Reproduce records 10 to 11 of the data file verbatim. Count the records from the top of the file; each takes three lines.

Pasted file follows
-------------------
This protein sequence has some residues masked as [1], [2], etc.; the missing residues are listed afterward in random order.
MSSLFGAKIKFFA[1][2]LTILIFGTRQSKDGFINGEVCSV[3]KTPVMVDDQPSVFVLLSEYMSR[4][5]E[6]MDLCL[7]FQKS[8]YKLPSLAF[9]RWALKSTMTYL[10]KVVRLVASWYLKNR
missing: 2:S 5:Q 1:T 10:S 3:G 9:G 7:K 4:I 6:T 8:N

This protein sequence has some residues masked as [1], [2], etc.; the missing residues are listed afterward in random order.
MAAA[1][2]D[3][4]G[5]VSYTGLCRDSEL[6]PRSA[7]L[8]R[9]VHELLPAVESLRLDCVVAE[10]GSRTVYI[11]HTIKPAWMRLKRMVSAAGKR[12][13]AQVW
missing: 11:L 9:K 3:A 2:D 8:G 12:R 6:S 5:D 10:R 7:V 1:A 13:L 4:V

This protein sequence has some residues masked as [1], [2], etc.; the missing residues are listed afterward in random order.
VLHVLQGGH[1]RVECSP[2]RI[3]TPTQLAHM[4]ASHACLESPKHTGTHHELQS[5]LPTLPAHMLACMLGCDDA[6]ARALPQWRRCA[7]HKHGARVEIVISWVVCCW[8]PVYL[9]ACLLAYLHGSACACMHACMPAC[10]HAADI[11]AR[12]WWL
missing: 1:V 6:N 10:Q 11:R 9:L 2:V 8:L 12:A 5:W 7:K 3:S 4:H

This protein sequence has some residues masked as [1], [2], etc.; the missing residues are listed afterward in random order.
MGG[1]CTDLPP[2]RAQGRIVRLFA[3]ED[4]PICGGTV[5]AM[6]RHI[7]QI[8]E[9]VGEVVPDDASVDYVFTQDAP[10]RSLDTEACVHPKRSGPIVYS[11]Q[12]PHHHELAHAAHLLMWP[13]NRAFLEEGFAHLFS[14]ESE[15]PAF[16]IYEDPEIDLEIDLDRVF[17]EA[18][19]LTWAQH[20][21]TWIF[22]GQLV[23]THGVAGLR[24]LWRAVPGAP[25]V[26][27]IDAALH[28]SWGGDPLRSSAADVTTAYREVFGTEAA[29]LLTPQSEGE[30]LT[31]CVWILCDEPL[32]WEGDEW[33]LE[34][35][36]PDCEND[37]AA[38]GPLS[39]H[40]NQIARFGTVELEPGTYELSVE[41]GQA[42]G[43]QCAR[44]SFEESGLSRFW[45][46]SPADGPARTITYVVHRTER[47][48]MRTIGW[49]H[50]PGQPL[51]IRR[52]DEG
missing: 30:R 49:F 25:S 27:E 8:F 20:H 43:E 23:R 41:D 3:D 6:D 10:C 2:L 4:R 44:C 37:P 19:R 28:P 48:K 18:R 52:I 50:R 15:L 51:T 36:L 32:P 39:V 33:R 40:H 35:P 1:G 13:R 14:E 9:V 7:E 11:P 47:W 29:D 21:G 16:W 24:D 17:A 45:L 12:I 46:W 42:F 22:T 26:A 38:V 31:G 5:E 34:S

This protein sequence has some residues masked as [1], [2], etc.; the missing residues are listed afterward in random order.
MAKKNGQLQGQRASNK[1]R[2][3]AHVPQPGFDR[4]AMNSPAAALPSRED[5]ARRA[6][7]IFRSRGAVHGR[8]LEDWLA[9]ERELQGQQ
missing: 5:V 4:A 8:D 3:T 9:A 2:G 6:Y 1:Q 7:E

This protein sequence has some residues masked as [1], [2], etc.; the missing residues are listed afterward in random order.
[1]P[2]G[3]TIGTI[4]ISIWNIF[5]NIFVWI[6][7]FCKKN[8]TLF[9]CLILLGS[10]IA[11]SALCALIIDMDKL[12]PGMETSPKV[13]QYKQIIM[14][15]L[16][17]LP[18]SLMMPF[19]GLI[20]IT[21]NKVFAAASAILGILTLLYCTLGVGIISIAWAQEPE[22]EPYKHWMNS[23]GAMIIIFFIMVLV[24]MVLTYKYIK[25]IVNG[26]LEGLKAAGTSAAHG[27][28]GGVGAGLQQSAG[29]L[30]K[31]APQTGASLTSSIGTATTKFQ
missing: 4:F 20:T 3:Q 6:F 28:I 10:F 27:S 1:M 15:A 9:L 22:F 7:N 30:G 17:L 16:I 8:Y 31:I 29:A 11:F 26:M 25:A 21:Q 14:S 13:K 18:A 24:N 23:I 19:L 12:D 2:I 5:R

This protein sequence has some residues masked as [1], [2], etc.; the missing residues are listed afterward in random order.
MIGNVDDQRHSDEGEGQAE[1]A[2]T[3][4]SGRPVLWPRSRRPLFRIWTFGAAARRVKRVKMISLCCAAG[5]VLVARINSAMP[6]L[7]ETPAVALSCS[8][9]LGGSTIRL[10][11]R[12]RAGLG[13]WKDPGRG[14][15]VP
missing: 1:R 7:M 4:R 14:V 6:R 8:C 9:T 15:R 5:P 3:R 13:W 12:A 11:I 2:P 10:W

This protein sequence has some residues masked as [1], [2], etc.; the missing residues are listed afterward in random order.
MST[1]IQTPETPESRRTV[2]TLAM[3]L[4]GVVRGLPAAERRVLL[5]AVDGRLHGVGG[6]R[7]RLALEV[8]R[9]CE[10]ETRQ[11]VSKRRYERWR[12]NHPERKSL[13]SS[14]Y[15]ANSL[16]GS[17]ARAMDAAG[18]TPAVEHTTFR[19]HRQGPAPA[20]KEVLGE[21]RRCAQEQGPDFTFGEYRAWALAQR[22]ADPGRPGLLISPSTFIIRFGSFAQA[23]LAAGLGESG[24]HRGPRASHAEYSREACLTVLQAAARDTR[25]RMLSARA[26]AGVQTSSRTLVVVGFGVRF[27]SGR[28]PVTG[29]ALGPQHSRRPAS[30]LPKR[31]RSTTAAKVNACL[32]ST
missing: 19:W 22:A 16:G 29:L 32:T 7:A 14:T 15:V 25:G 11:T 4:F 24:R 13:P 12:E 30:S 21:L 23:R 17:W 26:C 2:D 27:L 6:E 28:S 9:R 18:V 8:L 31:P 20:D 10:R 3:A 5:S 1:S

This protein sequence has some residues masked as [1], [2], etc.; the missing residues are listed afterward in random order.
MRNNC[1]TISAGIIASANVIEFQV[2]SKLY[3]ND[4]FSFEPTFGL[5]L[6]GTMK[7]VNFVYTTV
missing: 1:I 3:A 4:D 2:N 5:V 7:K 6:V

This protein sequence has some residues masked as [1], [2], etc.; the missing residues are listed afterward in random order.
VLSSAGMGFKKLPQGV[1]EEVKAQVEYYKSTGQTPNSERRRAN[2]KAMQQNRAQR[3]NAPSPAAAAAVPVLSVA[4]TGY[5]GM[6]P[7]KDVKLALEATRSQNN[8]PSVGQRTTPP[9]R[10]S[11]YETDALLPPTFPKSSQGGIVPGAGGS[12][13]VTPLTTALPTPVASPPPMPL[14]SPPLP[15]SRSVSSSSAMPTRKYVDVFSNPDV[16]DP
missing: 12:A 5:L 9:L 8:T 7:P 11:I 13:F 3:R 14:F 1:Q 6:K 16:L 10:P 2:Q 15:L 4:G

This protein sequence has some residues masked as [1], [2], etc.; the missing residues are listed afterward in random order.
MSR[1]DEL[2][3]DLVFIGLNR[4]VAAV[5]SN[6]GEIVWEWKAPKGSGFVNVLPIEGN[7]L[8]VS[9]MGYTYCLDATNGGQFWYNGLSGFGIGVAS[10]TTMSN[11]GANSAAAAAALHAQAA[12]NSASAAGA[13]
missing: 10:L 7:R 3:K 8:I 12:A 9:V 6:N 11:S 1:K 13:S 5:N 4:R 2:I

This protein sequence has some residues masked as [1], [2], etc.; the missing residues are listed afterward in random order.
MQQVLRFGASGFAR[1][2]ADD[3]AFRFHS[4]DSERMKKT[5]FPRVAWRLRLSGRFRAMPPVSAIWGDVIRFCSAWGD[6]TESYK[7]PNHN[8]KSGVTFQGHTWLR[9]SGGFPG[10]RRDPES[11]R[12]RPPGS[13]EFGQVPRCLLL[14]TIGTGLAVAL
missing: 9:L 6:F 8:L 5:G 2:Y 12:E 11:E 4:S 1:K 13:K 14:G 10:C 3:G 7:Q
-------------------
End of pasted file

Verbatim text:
This protein sequence has some residues masked as [1], [2], etc.; the missing residues are listed afterward in random order.
VLSSAGMGFKKLPQGV[1]EEVKAQVEYYKSTGQTPNSERRRAN[2]KAMQQNRAQR[3]NAPSPAAAAAVPVLSVA[4]TGY[5]GM[6]P[7]KDVKLALEATRSQNN[8]PSVGQRTTPP[9]R[10]S[11]YETDALLPPTFPKSSQGGIVPGAGGS[12][13]VTPLTTALPTPVASPPPMPL[14]SPPLP[15]SRSVSSSSAMPTRKYVDVFSNPDV[16]DP
missing: 12:A 5:L 9:L 8:T 7:P 11:I 13:F 3:R 14:F 1:Q 6:K 16:L 10:P 2:Q 15:L 4:G

This protein sequence has some residues masked as [1], [2], etc.; the missing residues are listed afterward in random order.
MSR[1]DEL[2][3]DLVFIGLNR[4]VAAV[5]SN[6]GEIVWEWKAPKGSGFVNVLPIEGN[7]L[8]VS[9]MGYTYCLDATNGGQFWYNGLSGFGIGVAS[10]TTMSN[11]GANSAAAAAALHAQAA[12]NSASAAGA[13]
missing: 10:L 7:R 3:K 8:I 12:A 9:V 6:N 11:S 1:K 13:S 5:N 4:R 2:I